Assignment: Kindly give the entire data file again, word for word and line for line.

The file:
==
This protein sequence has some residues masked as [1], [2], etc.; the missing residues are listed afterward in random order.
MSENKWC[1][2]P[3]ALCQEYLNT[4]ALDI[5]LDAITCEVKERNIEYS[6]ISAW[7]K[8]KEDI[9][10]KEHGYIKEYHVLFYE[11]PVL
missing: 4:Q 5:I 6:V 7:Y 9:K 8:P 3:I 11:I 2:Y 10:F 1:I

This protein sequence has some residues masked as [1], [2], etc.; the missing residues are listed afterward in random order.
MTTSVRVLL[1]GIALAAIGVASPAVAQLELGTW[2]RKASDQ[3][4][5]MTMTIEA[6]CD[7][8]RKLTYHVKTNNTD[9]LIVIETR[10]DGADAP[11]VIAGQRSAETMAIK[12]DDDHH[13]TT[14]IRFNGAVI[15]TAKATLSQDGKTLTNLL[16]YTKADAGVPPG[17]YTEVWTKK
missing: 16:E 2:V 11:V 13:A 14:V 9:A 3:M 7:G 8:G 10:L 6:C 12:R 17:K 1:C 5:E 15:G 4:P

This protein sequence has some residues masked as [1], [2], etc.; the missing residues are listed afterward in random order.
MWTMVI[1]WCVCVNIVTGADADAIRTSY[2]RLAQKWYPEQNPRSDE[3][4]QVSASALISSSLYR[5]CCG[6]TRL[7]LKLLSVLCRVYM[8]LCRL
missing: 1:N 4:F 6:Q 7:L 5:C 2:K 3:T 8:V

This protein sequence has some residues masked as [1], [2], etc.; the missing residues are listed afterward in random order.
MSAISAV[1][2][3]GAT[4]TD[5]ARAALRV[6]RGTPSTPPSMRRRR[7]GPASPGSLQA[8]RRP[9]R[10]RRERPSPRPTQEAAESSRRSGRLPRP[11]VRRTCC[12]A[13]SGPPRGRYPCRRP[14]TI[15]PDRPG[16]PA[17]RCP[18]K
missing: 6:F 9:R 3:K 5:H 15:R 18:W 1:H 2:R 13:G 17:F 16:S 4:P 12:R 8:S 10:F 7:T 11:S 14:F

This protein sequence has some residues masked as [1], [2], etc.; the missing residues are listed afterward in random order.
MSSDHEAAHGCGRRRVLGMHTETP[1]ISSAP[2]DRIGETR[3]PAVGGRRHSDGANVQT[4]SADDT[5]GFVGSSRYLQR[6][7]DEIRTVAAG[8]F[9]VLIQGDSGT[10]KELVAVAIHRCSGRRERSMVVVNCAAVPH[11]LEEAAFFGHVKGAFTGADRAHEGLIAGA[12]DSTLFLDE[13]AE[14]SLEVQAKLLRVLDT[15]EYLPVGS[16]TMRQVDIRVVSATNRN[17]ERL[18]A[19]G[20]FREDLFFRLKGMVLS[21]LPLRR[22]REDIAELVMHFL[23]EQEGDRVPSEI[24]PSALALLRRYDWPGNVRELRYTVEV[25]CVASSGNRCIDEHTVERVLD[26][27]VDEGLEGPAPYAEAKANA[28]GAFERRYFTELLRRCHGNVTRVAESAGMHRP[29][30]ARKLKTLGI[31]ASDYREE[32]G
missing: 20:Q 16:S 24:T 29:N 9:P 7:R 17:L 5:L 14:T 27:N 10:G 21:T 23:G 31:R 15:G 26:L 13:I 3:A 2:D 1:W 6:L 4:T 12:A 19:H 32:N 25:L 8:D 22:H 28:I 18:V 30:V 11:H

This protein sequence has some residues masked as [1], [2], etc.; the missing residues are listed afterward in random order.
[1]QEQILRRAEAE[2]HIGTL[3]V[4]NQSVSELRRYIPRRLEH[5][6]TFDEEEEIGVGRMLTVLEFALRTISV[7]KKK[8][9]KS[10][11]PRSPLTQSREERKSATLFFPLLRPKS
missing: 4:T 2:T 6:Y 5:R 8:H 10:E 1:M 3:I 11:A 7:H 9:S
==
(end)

This protein sequence has some residues masked as [1], [2], etc.; the missing residues are listed afterward in random order.
MSENKWC[1][2]P[3]ALCQEYLNT[4]ALDI[5]LDAITCEVKERNIEYS[6]ISAW[7]K[8]KEDI[9][10]KEHGYIKEYHVLFYE[11]PVL
missing: 4:Q 5:I 6:V 7:Y 9:K 8:P 3:I 11:I 2:Y 10:F 1:I

This protein sequence has some residues masked as [1], [2], etc.; the missing residues are listed afterward in random order.
MTTSVRVLL[1]GIALAAIGVASPAVAQLELGTW[2]RKASDQ[3][4][5]MTMTIEA[6]CD[7][8]RKLTYHVKTNNTD[9]LIVIETR[10]DGADAP[11]VIAGQRSAETMAIK[12]DDDHH[13]TT[14]IRFNGAVI[15]TAKATLSQDGKTLTNLL[16]YTKADAGVPPG[17]YTEVWTKK
missing: 16:E 2:V 11:V 13:A 14:V 9:A 3:M 7:G 8:G 10:L 6:C 12:R 17:K 1:C 5:E 15:G 4:P

This protein sequence has some residues masked as [1], [2], etc.; the missing residues are listed afterward in random order.
MWTMVI[1]WCVCVNIVTGADADAIRTSY[2]RLAQKWYPEQNPRSDE[3][4]QVSASALISSSLYR[5]CCG[6]TRL[7]LKLLSVLCRVYM[8]LCRL
missing: 1:N 4:F 6:Q 7:L 5:C 2:K 3:T 8:V

This protein sequence has some residues masked as [1], [2], etc.; the missing residues are listed afterward in random order.
MSAISAV[1][2][3]GAT[4]TD[5]ARAALRV[6]RGTPSTPPSMRRRR[7]GPASPGSLQA[8]RRP[9]R[10]RRERPSPRPTQEAAESSRRSGRLPRP[11]VRRTCC[12]A[13]SGPPRGRYPCRRP[14]TI[15]PDRPG[16]PA[17]RCP[18]K
missing: 6:F 9:R 3:K 5:H 15:R 18:W 1:H 2:R 13:G 17:F 16:S 4:P 12:R 8:S 10:F 7:T 11:S 14:F

This protein sequence has some residues masked as [1], [2], etc.; the missing residues are listed afterward in random order.
MSSDHEAAHGCGRRRVLGMHTETP[1]ISSAP[2]DRIGETR[3]PAVGGRRHSDGANVQT[4]SADDT[5]GFVGSSRYLQR[6][7]DEIRTVAAG[8]F[9]VLIQGDSGT[10]KELVAVAIHRCSGRRERSMVVVNCAAVPH[11]LEEAAFFGHVKGAFTGADRAHEGLIAGA[12]DSTLFLDE[13]AE[14]SLEVQAKLLRVLDT[15]EYLPVGS[16]TMRQVDIRVVSATNRN[17]ERL[18]A[19]G[20]FREDLFFRLKGMVLS[21]LPLRR[22]REDIAELVMHFL[23]EQEGDRVPSEI[24]PSALALLRRYDWPGNVRELRYTVEV[25]CVASSGNRCIDEHTVERVLD[26][27]VDEGLEGPAPYAEAKANA[28]GAFERRYFTELLRRCHGNVTRVAESAGMHRP[29][30]ARKLKTLGI[31]ASDYREE[32]G
missing: 20:Q 16:S 24:T 29:N 9:P 7:R 17:L 5:L 14:T 27:N 10:G 21:T 23:G 31:R 15:G 26:L 13:I 3:A 2:D 1:W 6:L 4:T 12:A 19:H 32:N 25:L 8:D 22:H 28:I 18:V 30:V 11:H

This protein sequence has some residues masked as [1], [2], etc.; the missing residues are listed afterward in random order.
[1]QEQILRRAEAE[2]HIGTL[3]V[4]NQSVSELRRYIPRRLEH[5][6]TFDEEEEIGVGRMLTVLEFALRTISV[7]KKK[8][9]KS[10][11]PRSPLTQSREERKSATLFFPLLRPKS
missing: 4:T 2:T 6:Y 5:R 8:H 10:E 1:M 3:I 11:A 7:H 9:S